Banking & Finance

Tax Season Brings IRS Scams, BBB, DeWine Warn

YOUNGSTOWN, Ohio – As taxpayers prepare to file their annual returns, they’re likely to receive phone calls purporting to be from the Internal Revenue Service. They would be well-advised to hold off on acting on such calls because a con artist, not an IRS agent, likely placed the call, say the Better Business Bureau and state attorney general’s office.

The IRS scam has been around for about two years, reports Melissa Ames, director of BBB services for the Better Business Bureau of Columbiana, Mahoning & Trumbull Counties. Ames’ aunt texted her a year ago to report that she received such a call, she recalls.

“People have been telling us that they have been told that they might have to go to jail, that they have to pay money to the IRS,” Ames says.

The scam is among the most prevalent and costly scams the office of the Ohio attorney general, Mike DeWine, has highlighted. Hundreds of taxpayers have called his office’s help center to report it. In some cases, consumers reported they sent between $2,000 and $28,000 to the con artists.

“We always warn people that if the IRS is going to contact you, the very first thing they do is send you a letter. And if you have any questions or concerns, you can contact the IRS directly,” Ames cautions. “Do not use the phone number that the person calling is giving because you’re just calling the scammer right back.”

The IRS scam is just one of several scams going on. The local BBB gets 35 to 40 calls each day related to scams by phone, online and the U.S. Postal Service, Ames says. DeWine’s office reports getting about 1,400 complaints last year about phone scams.

No longer do thieves have to resort to robbing a bank for cash, DeWine says. “Every day, there’s a scammer who picks up the phone, tells a big lie and tries to get money from someone in Ohio,” he remarks. “They just pickup the phone, tell a very detailed, believable story — and smart Ohioans all over the state fall for their scam.”

Adds Ames, “What we’re hearing across the board is people are receiving phone calls, whether it’s the IRS, whether it’s Microsoft tech-support scams, whether you won a cruise. It’s across the board – all demographics – and people are receiving them at home, on their cell phone and, quite frankly, people are irritated.”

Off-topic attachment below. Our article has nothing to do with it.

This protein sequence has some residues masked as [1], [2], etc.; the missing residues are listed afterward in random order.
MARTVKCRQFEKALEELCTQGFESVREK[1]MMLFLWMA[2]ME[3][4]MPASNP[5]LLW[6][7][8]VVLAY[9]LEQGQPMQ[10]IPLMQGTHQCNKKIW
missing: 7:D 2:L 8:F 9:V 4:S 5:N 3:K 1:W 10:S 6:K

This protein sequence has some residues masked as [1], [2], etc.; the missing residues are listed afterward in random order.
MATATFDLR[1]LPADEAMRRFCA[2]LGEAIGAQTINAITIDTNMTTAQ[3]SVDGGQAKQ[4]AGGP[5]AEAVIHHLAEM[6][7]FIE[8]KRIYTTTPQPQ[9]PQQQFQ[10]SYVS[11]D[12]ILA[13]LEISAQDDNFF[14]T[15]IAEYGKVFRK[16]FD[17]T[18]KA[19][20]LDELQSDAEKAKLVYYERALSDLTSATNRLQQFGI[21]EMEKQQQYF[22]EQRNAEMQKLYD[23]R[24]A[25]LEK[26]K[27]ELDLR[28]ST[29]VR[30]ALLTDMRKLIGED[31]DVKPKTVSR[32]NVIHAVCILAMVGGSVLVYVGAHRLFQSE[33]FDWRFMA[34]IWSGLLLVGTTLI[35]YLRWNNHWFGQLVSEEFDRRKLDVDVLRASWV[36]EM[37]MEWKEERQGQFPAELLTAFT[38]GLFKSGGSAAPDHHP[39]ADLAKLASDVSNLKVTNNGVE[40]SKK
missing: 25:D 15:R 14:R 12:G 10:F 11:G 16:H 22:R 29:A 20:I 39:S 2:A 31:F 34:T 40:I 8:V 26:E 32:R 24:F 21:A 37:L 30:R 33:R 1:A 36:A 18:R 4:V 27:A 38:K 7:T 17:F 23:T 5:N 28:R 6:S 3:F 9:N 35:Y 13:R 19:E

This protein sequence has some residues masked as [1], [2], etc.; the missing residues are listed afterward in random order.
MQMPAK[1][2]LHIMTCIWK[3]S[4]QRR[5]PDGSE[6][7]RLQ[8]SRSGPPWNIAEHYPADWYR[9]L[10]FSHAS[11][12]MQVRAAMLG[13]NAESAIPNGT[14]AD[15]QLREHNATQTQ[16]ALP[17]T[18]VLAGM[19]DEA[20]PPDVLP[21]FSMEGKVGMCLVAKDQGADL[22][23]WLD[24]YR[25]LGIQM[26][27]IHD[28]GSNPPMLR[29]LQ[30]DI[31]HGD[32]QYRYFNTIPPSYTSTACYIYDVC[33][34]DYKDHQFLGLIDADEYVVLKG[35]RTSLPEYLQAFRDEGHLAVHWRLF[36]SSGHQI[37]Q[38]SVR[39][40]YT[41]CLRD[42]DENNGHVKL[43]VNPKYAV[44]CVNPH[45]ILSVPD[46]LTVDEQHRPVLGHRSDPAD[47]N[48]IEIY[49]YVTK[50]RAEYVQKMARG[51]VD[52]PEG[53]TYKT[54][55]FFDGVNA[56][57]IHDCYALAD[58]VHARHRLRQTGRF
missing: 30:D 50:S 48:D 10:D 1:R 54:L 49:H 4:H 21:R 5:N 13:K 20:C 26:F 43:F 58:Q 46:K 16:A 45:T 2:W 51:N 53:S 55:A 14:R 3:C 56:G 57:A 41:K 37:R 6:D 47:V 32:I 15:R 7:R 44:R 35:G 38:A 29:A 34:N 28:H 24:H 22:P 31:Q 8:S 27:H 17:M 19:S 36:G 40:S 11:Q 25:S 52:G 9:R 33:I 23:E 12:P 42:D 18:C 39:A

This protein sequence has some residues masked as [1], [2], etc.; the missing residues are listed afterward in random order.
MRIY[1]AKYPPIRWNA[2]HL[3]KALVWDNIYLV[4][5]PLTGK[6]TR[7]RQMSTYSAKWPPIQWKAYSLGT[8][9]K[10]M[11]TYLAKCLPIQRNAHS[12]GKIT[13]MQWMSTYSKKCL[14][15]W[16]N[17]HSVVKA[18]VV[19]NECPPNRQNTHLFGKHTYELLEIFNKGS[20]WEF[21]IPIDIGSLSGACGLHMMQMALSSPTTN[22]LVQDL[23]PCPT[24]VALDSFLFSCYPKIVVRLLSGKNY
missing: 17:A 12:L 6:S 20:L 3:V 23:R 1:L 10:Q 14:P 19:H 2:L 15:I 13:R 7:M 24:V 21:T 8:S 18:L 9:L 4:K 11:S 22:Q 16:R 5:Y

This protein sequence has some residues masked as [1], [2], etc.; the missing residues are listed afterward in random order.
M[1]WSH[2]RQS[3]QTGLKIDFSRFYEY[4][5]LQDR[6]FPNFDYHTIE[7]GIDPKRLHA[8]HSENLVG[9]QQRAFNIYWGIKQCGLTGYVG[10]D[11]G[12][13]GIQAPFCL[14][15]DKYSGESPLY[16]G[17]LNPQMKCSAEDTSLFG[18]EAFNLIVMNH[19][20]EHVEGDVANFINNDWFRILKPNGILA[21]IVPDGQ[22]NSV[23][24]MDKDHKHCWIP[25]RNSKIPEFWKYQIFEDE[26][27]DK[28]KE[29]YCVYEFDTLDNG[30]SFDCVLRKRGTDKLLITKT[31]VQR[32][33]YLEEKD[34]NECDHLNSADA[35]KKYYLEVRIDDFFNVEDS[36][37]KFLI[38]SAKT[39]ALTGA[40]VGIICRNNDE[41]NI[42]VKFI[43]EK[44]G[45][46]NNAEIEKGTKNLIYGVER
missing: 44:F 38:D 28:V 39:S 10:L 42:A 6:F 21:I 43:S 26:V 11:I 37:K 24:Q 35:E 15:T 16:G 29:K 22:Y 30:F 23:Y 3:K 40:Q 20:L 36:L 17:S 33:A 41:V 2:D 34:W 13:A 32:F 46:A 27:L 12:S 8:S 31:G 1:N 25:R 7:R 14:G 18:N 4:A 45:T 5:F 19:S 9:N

With the return of warmer weather BBB is seeing the related return of home improvement scams, Ames says. “We’ve had a lot of ice, a lot of snow, and as it starts to warm up and starts to melt, we’re going to se a lot of home improvement issues,” she says. She advises property owners to contact BBB to learn the reputation of the contractor before they sign a contract.

“What we’re seeing a lot of is the spoofing,” Ames says. “Spoofing” is the practice where a telemarketer masks the out-of-town number he using to place the call by using a local exchange.

In addition to the IRS scam, some of the major scams statewide involve:

  • Sweepstakes scams where the target is informed he has won an international lottery or sweepstakes but has to send money to cover processing fees and other costs.
  • Grandparent scams where the con artist poses as a grandchild in trouble and texts the grandparent he needs to have money wired or a prepaid card. The grandparent is asked to furnish his credit card number.
  • A tech support service seeking remote access to the victim’s computer by claiming the target has won a federal grant but must send a fee to cover processing costs.

The state has a phone scams checklist available here.

People are aware of both online and phone scams, but “the phone call has some immediacy to it, where people are more prompted to act,” Ames says, where people are more likely to see something isn’t quite right with an email. In some cases, lonely senior keep the scammer on the line and encourage them to call back.

“We always recommend that that you do not interact with the person who is calling you,” Ames says. Even responding to a request to push a button to get taken off a call list alerts the scammer that it is an active line and not a fax line, for example.

If a caller purports to be from the individual’s bank or credit card company and wants to be contacted immediately, “Call your local branch or use the phone number that is on the back of your credit card,” she warns, “because again you don’t want to call that scammer back.”

Published by The Business Journal, Youngstown, Ohio.